## Solution:

First of all, we need to notice that after the domino is painted, there are actually only 4 states: BW, WB, WW, BB.

So we naturally began to think about how to construct an valid painting method. It is not difficult to find that the final construction must be like this: BB, WB, WB, …, WB, WW, BW, BW, …, BW, BB, WW, BB, WW.

In other words: 1. As long as BB and WW exist, then WB and BW actually have no effect on the structure. 2. The number of BB must be the same as the number of WW.

Of course, one exception is the absence of BB and WW. In this case, either all WB or all BW.

So, obviously, the number of letter B and the number of letter W must be the same. (Because the numbers of BB and WW are equal, and WB and BW do not affect the number of B and W)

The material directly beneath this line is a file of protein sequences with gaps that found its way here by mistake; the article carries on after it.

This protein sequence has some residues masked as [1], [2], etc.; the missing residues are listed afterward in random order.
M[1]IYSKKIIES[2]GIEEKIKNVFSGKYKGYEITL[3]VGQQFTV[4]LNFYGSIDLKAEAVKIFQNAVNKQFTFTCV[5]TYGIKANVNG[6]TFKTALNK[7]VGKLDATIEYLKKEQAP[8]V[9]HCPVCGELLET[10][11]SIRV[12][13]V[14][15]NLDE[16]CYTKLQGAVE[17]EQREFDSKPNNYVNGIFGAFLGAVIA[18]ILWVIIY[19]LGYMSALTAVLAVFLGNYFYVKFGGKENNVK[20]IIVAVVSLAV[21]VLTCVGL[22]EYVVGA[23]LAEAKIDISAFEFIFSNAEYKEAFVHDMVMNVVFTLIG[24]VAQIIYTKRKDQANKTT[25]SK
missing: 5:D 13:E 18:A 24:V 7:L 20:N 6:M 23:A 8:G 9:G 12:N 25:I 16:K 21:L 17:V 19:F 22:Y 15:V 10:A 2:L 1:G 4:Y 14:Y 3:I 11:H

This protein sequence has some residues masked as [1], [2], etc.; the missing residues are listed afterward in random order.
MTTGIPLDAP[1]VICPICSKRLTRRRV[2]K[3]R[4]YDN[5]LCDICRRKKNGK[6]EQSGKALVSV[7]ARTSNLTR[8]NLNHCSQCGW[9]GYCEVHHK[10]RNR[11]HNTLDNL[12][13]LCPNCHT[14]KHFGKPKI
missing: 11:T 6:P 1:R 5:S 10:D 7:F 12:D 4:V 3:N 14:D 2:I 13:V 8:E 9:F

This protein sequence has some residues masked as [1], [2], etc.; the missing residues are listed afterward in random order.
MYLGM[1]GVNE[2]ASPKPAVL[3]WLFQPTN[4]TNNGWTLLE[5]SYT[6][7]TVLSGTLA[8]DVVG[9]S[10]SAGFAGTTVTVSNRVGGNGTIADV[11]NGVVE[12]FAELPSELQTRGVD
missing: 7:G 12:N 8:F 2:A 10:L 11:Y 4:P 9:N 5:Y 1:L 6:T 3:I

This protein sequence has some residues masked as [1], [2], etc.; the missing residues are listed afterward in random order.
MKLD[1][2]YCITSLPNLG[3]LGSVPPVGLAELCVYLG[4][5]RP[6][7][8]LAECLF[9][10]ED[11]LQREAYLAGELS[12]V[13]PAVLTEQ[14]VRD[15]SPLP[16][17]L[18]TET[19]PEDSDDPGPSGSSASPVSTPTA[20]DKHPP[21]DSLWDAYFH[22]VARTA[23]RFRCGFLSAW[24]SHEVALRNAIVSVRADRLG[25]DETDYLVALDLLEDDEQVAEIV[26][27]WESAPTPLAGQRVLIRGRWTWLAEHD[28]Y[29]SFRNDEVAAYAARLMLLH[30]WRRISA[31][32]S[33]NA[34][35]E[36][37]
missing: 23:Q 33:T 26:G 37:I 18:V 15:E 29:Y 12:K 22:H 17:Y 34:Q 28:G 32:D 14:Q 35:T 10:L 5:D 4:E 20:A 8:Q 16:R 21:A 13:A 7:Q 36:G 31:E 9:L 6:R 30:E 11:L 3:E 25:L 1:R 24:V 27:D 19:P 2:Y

And this conclusion is almost the same in reverse: when the number of letter B and letter W are the same, this coloring must be valid. Because when the numbers are the same, excluding WB and BW, the number of the remaining letter B is still the same as the number of letter W, so the number of remaining BB and WW must be the same.

So the number of coloring methods is: $C_{2n-\text{count('W')}-\text{count('B')}}^{n - \text{count('W')}}$.

But there is one exception. If all are WB and BW, because there is no BB and WW, then the painting method which include both WB and BW is invalid.

Obviously, "W?" and "?B" can only be painted as WB. "?W" and "B?" can only be painted as BW. And "??" can do both.

let use invalid to represent the number of invalid painting methods, then $invalid=2^{\text{count('??')}}$.

But there are exceptions here. If all can be painted by WB, invalid-=1. Similarly, if all can be painted BW, invalid-=1.

So, the final result is: $C_{2n-\text{count('W')}-\text{count('B')}}^{n - \text{count('W')}} - \text{invalid}$.

## Code:

Java

C++